The Productivity Commission has just posted on its website the proceedingsÂ of a 2007 roundtable on behavioural economics. The most provocative piece is by QUT’s Paul Frijters (who mistakenly gets a UQ designation), discussing Eldar Shafir’s opening keynote. Frijters’ discussion (which starts on p35 of the PDF) is a neat summary of the problems involved in applying behavioural economic research to policy. A few snippets:
After presenting his list of anomalies and giving us nice anecdotal research to make it indeed entirely plausible that these all exist and are important for real-life decisions by people of flesh and blood, Shafir attempts to draw some policy conclusions. Shafir’s policy conclusions are a little weak, it has to be said. His paper is full of the usual â€˜we should take into account’ and â€˜we may also need to reconsider’ and â€˜policy should be carefully crafted’, but he essentially leaves it up to the reader to work out what any item on the list means for policy advisers. Indeed, he gives no real suggestions for new policies, but rather mentions policies that were enacted in an era preceding â€˜anomaly economics’, presumably as evidence that â€˜anomaly economics’ has a point. …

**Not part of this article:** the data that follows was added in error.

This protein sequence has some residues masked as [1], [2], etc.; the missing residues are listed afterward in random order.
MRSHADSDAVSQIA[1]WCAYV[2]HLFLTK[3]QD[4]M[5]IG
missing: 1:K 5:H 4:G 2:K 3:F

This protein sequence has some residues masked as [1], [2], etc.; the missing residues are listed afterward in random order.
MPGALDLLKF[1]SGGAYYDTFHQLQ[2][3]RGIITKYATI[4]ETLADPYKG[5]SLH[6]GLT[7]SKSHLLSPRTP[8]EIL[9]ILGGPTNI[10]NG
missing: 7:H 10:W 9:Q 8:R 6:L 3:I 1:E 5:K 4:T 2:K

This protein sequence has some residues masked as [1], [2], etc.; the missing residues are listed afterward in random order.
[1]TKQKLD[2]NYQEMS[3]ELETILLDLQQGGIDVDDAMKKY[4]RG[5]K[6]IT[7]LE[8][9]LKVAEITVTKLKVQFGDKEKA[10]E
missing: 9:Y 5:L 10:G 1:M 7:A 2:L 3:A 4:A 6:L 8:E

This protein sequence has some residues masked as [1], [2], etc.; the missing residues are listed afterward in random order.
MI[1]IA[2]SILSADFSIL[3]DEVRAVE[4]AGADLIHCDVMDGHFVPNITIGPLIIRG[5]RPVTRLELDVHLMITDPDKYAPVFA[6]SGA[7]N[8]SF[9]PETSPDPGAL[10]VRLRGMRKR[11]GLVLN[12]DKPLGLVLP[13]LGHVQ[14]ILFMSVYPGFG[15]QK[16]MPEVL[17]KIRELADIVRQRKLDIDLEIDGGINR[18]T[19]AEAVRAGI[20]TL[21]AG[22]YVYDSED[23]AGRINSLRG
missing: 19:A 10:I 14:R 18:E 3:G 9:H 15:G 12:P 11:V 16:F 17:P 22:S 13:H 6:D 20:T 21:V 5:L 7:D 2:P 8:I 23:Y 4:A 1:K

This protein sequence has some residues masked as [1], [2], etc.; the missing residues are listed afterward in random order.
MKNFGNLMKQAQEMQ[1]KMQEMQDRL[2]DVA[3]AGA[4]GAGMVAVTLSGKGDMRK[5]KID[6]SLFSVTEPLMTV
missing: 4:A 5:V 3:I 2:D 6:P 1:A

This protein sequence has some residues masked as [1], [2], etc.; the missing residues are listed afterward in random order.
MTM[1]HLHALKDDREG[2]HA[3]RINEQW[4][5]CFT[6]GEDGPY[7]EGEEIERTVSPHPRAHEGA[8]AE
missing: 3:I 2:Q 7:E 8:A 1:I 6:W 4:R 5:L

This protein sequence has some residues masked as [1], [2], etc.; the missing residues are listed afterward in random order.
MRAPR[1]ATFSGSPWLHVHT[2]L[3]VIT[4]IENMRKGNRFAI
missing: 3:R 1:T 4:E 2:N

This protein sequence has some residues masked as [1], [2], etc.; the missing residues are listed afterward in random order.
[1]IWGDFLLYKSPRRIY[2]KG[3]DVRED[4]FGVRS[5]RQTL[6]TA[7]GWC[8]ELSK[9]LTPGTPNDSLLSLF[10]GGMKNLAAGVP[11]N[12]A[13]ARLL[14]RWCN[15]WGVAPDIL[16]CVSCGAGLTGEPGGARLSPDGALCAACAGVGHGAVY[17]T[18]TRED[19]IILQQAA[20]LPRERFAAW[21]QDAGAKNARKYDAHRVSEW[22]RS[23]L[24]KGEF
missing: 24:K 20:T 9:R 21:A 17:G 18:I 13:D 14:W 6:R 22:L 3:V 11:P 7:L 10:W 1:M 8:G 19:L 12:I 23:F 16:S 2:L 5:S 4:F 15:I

Implicit in Shafir’s piece is that it is actually possible to think through the consequences of these anomalies for policies. This requires their integration into the current economic policy toolkit of Homo Economicus, and policy directed at correcting market failures. Shafir himself does not undertake to do this, but explicitly calls for it to happen.
It is not just Shafir who can not integrate them. To my knowledge, no-one in this literature has even been remotely able to incorporate a multiple of items on The List into actual modelling or into a blurred overall vision of human choice behaviour. We still cannot do what the classical economists thought too hard to attempt.
If even the leading authors in this field cannot integrate the lessons of the anomalies into mainstream policy advice (and even his list is far shorter than the full one), it should be clear that it is going to be extraordinarily difficult to do. Indeed, I think we should simply admit that it is not going to happen: we are stuck with a fairly unorganised and large set of anomalies which we are never going to be able fully to integrate into a theory that does justice to each of them. Unless we are prepared to simplify The List into a couple of much simpler rules of thumb, it is just too hard to come up with a framework that really makes intellectual sense.